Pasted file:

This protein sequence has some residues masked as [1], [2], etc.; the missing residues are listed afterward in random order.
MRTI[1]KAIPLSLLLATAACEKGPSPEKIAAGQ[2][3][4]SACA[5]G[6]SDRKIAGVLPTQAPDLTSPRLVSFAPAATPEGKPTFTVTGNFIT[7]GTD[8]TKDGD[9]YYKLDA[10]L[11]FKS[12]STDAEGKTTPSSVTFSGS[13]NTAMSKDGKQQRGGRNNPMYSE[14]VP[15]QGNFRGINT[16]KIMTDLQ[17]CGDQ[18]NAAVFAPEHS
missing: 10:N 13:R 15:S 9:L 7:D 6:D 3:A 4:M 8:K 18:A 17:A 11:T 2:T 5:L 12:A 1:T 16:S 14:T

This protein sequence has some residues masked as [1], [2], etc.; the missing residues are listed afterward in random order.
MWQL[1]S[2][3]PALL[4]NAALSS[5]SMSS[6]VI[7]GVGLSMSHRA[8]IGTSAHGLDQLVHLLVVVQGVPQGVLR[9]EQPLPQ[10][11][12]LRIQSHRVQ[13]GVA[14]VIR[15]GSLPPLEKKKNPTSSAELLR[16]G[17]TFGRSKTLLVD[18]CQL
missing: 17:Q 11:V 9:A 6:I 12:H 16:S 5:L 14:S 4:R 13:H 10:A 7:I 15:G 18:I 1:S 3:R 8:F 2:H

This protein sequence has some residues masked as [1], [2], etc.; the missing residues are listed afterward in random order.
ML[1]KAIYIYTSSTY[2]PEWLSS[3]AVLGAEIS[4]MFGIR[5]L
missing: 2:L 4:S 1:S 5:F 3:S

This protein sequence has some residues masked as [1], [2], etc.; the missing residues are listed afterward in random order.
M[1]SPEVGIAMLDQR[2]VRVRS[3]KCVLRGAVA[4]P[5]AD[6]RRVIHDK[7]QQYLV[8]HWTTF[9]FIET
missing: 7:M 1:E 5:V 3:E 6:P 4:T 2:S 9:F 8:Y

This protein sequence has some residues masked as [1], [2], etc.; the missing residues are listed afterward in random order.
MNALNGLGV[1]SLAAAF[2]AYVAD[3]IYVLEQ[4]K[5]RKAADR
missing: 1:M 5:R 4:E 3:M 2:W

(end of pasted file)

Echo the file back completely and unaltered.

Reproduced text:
This protein sequence has some residues masked as [1], [2], etc.; the missing residues are listed afterward in random order.
MRTI[1]KAIPLSLLLATAACEKGPSPEKIAAGQ[2][3][4]SACA[5]G[6]SDRKIAGVLPTQAPDLTSPRLVSFAPAATPEGKPTFTVTGNFIT[7]GTD[8]TKDGD[9]YYKLDA[10]L[11]FKS[12]STDAEGKTTPSSVTFSGS[13]NTAMSKDGKQQRGGRNNPMYSE[14]VP[15]QGNFRGINT[16]KIMTDLQ[17]CGDQ[18]NAAVFAPEHS
missing: 10:N 13:R 15:S 9:L 7:D 6:D 3:A 4:M 8:K 18:A 17:A 11:T 2:T 5:L 12:A 1:T 16:S 14:T

This protein sequence has some residues masked as [1], [2], etc.; the missing residues are listed afterward in random order.
MWQL[1]S[2][3]PALL[4]NAALSS[5]SMSS[6]VI[7]GVGLSMSHRA[8]IGTSAHGLDQLVHLLVVVQGVPQGVLR[9]EQPLPQ[10][11][12]LRIQSHRVQ[13]GVA[14]VIR[15]GSLPPLEKKKNPTSSAELLR[16]G[17]TFGRSKTLLVD[18]CQL
missing: 17:Q 11:V 9:A 6:I 12:H 16:S 5:L 14:S 4:R 13:H 10:A 7:I 15:G 18:I 1:S 3:R 8:F 2:H

This protein sequence has some residues masked as [1], [2], etc.; the missing residues are listed afterward in random order.
ML[1]KAIYIYTSSTY[2]PEWLSS[3]AVLGAEIS[4]MFGIR[5]L
missing: 2:L 4:S 1:S 5:F 3:S

This protein sequence has some residues masked as [1], [2], etc.; the missing residues are listed afterward in random order.
M[1]SPEVGIAMLDQR[2]VRVRS[3]KCVLRGAVA[4]P[5]AD[6]RRVIHDK[7]QQYLV[8]HWTTF[9]FIET
missing: 7:M 1:E 5:V 3:E 6:P 4:T 2:S 9:F 8:Y

This protein sequence has some residues masked as [1], [2], etc.; the missing residues are listed afterward in random order.
MNALNGLGV[1]SLAAAF[2]AYVAD[3]IYVLEQ[4]K[5]RKAADR
missing: 1:M 5:R 4:E 3:M 2:W